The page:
Flood timebomb under your sink prompts calls for standards to be policed

Warning: If you have these under your sink, you need to keep a close eye on it for signs it's failing.
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Warning: If you have these under your sink, you need to keep a close eye on it for signs it's failing.

There is a ticking timebomb under kitchen and bathroom sinks that could cause thousands of dollars of damage.

They are flexible braided hoses connecting taps to homes' rigid water pipes, and many will fail causing floods.

In Australia giant insurer IAG has raised concerns about a rising tide of flexible braided hose failures, which caused 22 per cent of its more than 15,000 water damage claims last year.In New Zealand the scale of the issue is not known, but plumbers' associations say the same flexible hoses are being installed as a result of a race to the bottom on price.

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Once the piping under New Zealand sinks was typically robust fixed copper piping, but there has been a shift towards cheaper, more quickly installed flexible braided hoses.

A plumber installs flexible braided hoses.
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A plumber installs flexible braided hoses.

Under the building code, these hoses have to last only five years, but the code is not policed.

Have you suffered flooding from a broken flexible braided hose, contact us

"If they burst they can cause a lot of damage," Glen Burr, chairman of the Plumbers, Drainlayers and Gasfitters Association said.

"We have been seeing a lot of hoses burst."

The braided hoses are just one example of poor product that has been coming into New Zealand.

Master Plumbers chairman Craig Foley said the association had been lobbying Building Minister Nick Smith and the Ministry of Business, Innovation and Employment (MBIE) to start policing standards as Australia did.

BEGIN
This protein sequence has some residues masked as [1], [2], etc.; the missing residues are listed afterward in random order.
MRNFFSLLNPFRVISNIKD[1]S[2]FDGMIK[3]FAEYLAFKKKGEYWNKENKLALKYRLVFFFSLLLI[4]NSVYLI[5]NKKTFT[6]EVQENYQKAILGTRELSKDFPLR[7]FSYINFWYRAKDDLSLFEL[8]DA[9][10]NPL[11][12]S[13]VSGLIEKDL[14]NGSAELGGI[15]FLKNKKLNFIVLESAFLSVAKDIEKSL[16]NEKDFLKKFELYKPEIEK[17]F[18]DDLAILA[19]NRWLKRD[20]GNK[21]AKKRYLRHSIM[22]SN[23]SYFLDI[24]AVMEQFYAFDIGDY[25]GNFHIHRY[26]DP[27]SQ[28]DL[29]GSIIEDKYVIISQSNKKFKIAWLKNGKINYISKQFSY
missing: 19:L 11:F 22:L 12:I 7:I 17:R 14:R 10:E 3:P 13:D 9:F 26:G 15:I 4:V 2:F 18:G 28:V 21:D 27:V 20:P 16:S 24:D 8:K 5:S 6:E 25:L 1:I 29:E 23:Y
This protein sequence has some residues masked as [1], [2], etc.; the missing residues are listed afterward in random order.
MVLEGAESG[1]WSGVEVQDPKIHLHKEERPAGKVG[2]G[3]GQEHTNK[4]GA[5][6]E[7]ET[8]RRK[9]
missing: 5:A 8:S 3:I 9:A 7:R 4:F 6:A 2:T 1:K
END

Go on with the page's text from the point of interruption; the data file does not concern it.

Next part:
"We've been talking with the Government and lobbying them about this because it is an issue without a doubt," Foley said.

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"We have been asking for standard to be upheld and policed."

Poor quality flexible braided hoses were not the only subs-standard plumbing product going into New Zealand homes.

"You get cheap PVC pipes coming in which has supposed standard stamped on them, but it's just a stamp the manufacturer put on it," Foley said.

"I had one and when I held it up to the light, I could see through it because it had air pockets in it."

Burr said importation of sub-standard plumbing products had "been happening for a while".

"You could put a halt to this pretty quick by testing and enforcing standards," he said.

Nicholas Lourens from NZBC Compliant Products has set up a database of plumbing products that have been independently tested to check they comply with the building code.

"The manufacturers and suppliers are not interested. There's no incentive for them to put their products on it," Lourens said.

To be included in the database, companies must supply independent testing results to show products meet New Zealand standards.

Lourens offered the database for free to MBIE officials this week, but was rejected.

Until the Government acts to police standards nothing would change, he said.

"I have first hand experience of large companies supplying product that is not compliant with the building code. That's why I started this."

Burr advised homeowners to keep an eye on plumbing, and not to ignore any signs a pipe may be coming to the end of its life, such as drips, damp, bulging, rust and external build up of salts.

If any of those signs are present, call a plumber immediately, he said.

But Burr said it was "a bit silly" to expect most homeowners to regularly the plumbing checks on their homes.

"Kiwis don't do a lot of preventative maintenance," he said.

 - Stuff

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